GREEN BAY — Aaron Rodgers is no dummy.
After the Green Bay Packers’ last six seasons have ended short of the Super Bowl — after he led the 2010 team to the Super Bowl XLV title in his third season as the starter — there was no way on earth the two-time NFL MVP quarterback was about to wax philosophic on what a third such award would mean to him.
“I hope we’re having this conversation later in the year, where we’re talking about our team being successful and me playing the right way,” Rodgers said simply.
Whether Rodgers has given any thought privately to the possibility, only he can say. But after the way he finished last season, delivering on his run-the-table remark by putting together one of the best stretches of football of his 13-year NFL career, there’s certainly reason to think he’s got another MVP-caliber season in him.
“He’s at the peak of his career. He’s at the top of his game. It’s hard to imagine what more he can do or how much better he can play,” said Seattle Seahawks coach Pete Carroll, whose team opens its season against the Packers at Lambeau Field today.
“He is just such a fantastic football player. We really marvel at the way he can throw the football, find guys, move to make guys available and just be a great competitor. We have the ultimate respect for him.”
After a sluggish start last year, during which the Packers stumbled to 4-6 with six games to go in the regular season, Rodgers and the offense came to life down the stretch. During an eight-game winning streak that extended into the playoffs and brought the Packers within one game of a second Super Bowl berth on his watch, Rodgers was magnificent, completing 195 of 283 passes (68.9 percent) for 2,384 yards with 21 touchdowns and only one interception (117.9 rating).
“The same stuff that’s clicked for the last nine years,” Rodgers replied. “It (was) just back to the basics, trust in the things I’ve learned, that I’ve taught myself over the years, little reminders. I keep a lot of notes about games, pre-game and post-game, and just going back and reviewing those over the years, what worked, what I was thinking about certain times and just staying in a really positive head space.”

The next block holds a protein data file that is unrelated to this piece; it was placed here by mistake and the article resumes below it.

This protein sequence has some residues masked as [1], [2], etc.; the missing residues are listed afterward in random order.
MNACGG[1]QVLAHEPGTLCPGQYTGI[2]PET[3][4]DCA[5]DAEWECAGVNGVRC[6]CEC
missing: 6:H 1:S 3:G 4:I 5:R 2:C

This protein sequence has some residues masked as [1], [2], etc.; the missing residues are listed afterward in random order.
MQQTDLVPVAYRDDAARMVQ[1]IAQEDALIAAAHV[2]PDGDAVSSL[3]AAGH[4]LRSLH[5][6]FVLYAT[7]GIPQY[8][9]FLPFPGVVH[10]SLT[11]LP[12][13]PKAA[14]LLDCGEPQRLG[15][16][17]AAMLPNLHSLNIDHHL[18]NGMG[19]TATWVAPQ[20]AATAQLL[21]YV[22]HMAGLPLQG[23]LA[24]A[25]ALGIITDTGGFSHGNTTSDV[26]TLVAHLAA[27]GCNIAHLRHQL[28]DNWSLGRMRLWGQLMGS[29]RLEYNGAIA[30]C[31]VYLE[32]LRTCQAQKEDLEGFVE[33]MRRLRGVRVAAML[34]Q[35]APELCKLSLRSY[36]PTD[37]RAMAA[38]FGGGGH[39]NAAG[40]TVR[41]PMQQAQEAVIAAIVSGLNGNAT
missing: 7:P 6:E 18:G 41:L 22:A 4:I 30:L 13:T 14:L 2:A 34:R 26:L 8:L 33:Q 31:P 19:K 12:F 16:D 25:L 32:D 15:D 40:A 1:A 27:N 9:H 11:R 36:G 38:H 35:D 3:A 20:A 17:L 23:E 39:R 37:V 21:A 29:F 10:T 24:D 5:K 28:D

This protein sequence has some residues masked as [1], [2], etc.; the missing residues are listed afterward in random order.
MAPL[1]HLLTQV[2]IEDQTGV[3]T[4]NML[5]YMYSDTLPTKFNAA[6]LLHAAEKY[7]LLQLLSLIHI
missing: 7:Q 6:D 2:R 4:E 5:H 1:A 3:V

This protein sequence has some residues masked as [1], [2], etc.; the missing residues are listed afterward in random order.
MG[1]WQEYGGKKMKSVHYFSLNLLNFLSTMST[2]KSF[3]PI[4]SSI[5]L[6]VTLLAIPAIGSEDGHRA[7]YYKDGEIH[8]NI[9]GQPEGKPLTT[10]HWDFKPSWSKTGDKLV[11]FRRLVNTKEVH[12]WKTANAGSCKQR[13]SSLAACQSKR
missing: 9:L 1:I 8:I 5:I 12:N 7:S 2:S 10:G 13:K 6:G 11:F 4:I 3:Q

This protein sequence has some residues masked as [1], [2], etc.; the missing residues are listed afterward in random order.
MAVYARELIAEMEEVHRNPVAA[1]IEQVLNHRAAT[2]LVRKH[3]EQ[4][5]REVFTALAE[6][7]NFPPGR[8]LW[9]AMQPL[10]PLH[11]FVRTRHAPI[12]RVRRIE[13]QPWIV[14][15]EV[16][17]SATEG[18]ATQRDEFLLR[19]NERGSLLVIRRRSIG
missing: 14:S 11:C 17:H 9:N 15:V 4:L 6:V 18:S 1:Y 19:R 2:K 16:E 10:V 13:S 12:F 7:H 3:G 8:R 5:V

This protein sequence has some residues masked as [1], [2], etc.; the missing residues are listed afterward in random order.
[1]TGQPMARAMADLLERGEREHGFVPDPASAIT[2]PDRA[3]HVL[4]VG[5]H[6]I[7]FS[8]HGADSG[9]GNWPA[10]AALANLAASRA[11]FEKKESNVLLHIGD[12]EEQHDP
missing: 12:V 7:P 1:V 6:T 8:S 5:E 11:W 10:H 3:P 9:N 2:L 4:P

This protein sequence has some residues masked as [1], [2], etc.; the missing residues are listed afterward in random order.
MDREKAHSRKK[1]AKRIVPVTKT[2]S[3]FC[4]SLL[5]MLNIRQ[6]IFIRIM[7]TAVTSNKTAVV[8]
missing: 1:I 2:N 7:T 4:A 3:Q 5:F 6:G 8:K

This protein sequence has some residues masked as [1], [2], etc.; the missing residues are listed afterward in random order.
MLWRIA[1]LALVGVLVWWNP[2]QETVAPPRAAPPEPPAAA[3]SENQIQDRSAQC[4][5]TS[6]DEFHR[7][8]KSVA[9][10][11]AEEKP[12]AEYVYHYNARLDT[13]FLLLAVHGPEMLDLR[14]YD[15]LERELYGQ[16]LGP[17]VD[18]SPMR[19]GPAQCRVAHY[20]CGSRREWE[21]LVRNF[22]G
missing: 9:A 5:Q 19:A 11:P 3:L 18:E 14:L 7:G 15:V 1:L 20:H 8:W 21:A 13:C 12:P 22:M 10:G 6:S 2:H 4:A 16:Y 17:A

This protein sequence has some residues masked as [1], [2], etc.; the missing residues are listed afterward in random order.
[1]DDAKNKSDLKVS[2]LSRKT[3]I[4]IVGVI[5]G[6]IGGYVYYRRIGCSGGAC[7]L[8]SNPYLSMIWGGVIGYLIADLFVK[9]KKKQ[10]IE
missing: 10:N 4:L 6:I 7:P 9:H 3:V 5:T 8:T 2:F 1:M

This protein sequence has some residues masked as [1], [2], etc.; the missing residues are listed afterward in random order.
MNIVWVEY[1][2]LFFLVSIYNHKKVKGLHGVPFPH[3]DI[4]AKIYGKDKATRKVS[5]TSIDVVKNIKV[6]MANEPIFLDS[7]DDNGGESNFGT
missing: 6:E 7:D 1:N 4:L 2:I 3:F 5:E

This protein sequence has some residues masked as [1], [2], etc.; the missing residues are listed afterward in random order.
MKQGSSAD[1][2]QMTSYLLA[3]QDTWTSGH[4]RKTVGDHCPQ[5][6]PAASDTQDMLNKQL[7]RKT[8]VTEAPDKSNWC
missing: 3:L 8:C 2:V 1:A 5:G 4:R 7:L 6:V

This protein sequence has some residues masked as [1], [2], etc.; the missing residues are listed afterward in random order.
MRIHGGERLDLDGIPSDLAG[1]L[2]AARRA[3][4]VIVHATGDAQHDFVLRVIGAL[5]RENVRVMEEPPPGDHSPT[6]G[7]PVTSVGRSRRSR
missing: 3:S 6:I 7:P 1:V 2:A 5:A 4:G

Despite his finishing kick, Rodgers received only two votes from the 50-member panel, finishing well behind Atlanta quarterback Matt Ryan (25), New England quarterback Tom Brady (10), Oakland quarterback Derek Carr (six) and Dallas running back Ezekiel Elliott (six).
At 33, Rodgers is in the heart of his prime and, surrounded by a host of offensive weapons, he could challenge the numbers he put up in his MVP seasons of 2011 (4,643 yards, 45 touchdowns, six interceptions, 122.5 rating) and 2014 (4,381 yards, 38 touchdowns, five interceptions, 112.2 rating). The 2011 team went 15-1 but lost at home in the NFC Divisional round to the eventual Super Bowl champion New York Giants; the 2014 team melted down in the final minutes of the NFC Championship Game and lost to Seattle.
According to Bovada sports book in Las Vegas, Brady is favored to win the 2017 MVP (4/1), followed by Rodgers (5/1), Carr (9/1) and Pittsburgh quarterback Ben Roethlisberger (9/1).
In NFL history, only four players have won three or more MVP awards: Peyton Manning (five); Johnny Unitas (three); Jim Brown (three); and Brett Favre (three). Of those, Unitas won three NFL titles and one Super Bowl, Manning won two Super Bowl titles, Brown won one NFL title and Favre won Super Bowl XXXI.
Five other players have won two MVPs: Brady, Joe Montana, Steve Young, Kurt Warner and Rodgers.
“To be able to win a third MVP would be outstanding for him,” quarterbacks coach Alex Van Pelt said. “Obviously, I don’t want to put pressure on Aaron to be the MVP, but he’s our MVP, and that’s good enough for us.”
But it’s not good enough to win only one Super Bowl, as Favre, Rodgers’ predecessor, well knows. But as Favre also pointed out in a recent visit to Green Bay, all he can really control is his own performance.
“So many factors go into winning and losing other than the individual performance itself,” Favre said. “Obviously, Aaron has carried the team for a long time. That’s not going to change. That in itself is not enough — at least it hasn’t been, and it’s been pretty good.
“As good as he is, I would’ve thought they would’ve won more than one by now. But I don’t know if he can do anything else other than what he’s done up to this point. It always seems like one piece of the puzzle is missing and you don’t know what that it is until you get it, like a Reggie White. You go, ‘Oh, that’s what we needed. It remains to be seen what that is whether it’s a draft pick, a free agent, letting someone go, a coaching change, I don’t know. So it’ll be interesting.”